Taxpayers Australia manager of superannuation products and services Reece Agland noted the ATO disqualified 585 SMSF trustees in 2014 and disqualified a further four this month for breaches of the SIS Act.
Mr Agland said that, by contrast, the number of disqualifications was less than 100 in 2010.
“It’s a clear indication that the ATO is taking [compliance] seriously and is taking action,” he said.
While Mr Agland said he expects to see a dent in the number of disqualifications this year, he also expects “a major rise in the number of other ATO actions taken” now that it has new penalty powers at hand.
“Early on, the ATO were about education for SMSF trustees; they’ve now done enough years of education and it’s time for them to get tough,” said Mr Agland.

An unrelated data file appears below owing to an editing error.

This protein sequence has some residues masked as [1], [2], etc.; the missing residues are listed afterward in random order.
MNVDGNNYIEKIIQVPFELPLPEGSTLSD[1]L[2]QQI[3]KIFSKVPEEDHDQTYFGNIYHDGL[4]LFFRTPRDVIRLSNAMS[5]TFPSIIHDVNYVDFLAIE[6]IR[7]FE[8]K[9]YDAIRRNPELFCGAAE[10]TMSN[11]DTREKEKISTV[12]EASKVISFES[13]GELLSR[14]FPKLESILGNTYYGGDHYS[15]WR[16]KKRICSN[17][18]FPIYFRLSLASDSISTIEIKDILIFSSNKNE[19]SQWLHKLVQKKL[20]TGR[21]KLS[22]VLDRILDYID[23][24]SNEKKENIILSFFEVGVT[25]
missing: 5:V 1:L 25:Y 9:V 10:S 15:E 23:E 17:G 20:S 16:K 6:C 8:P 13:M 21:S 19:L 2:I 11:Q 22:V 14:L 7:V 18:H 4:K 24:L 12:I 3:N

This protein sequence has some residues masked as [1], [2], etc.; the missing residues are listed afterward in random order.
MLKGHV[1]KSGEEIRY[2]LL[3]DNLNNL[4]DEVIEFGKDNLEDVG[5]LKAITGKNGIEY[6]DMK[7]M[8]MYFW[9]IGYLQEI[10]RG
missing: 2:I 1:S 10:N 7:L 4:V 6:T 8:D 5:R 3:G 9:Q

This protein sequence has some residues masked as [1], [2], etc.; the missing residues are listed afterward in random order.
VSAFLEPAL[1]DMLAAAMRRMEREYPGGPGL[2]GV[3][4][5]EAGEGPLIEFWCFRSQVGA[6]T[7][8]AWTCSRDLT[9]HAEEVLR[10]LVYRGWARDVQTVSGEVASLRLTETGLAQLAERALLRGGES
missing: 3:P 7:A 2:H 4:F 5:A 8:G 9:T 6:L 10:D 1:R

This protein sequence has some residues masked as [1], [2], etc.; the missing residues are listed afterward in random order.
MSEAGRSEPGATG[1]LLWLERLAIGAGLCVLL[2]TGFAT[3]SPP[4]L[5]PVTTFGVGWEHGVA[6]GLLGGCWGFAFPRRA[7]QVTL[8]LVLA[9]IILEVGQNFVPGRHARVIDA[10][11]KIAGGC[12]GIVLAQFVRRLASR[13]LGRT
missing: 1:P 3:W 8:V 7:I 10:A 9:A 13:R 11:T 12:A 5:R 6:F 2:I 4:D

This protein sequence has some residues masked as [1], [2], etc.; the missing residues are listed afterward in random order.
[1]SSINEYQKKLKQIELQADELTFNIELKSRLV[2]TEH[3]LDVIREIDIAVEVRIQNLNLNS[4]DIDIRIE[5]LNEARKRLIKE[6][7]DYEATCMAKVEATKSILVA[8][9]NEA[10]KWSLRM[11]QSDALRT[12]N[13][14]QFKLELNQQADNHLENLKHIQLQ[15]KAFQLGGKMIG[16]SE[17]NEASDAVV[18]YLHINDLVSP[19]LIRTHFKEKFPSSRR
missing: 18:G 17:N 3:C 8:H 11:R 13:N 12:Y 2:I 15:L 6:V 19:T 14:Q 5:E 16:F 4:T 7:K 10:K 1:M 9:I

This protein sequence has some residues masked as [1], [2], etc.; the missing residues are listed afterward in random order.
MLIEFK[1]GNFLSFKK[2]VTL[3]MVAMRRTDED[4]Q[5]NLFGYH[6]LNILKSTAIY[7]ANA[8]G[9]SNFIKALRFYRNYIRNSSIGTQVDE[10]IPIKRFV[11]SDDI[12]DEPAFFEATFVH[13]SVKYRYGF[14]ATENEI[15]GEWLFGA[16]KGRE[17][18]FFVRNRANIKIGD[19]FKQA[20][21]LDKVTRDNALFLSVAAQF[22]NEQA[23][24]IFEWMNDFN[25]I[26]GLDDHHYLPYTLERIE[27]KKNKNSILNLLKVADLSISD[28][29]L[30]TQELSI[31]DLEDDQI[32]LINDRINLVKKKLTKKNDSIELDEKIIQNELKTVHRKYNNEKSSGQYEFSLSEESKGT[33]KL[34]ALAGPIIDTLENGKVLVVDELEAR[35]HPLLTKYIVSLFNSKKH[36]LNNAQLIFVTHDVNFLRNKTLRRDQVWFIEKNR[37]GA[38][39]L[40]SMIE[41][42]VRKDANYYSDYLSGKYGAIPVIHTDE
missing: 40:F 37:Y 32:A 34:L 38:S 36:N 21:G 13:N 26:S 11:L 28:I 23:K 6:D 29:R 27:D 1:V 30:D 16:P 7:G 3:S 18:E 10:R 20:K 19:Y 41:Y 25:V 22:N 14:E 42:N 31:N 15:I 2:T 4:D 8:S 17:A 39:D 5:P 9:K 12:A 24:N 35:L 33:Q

“The ATO is going to give trustees less leeway than it did five years ago.”
Of late there has also been more “vigilance” in the courts with regard to SMSF trustees breaching the SIS Act, Mr Agland said.
The ATO also has access to much more information than it did previously, as well as sophisticated electronic means to find people’s assets and what names they are in, he said.
This will only increase when the ATO has completed the process of implementing standard business reporting (SBR).
“With SBR they’ll be able to get real-time data from people’s accounting systems so they’ll get information sooner and be able to act on it a lot quicker,” Mr Agland said.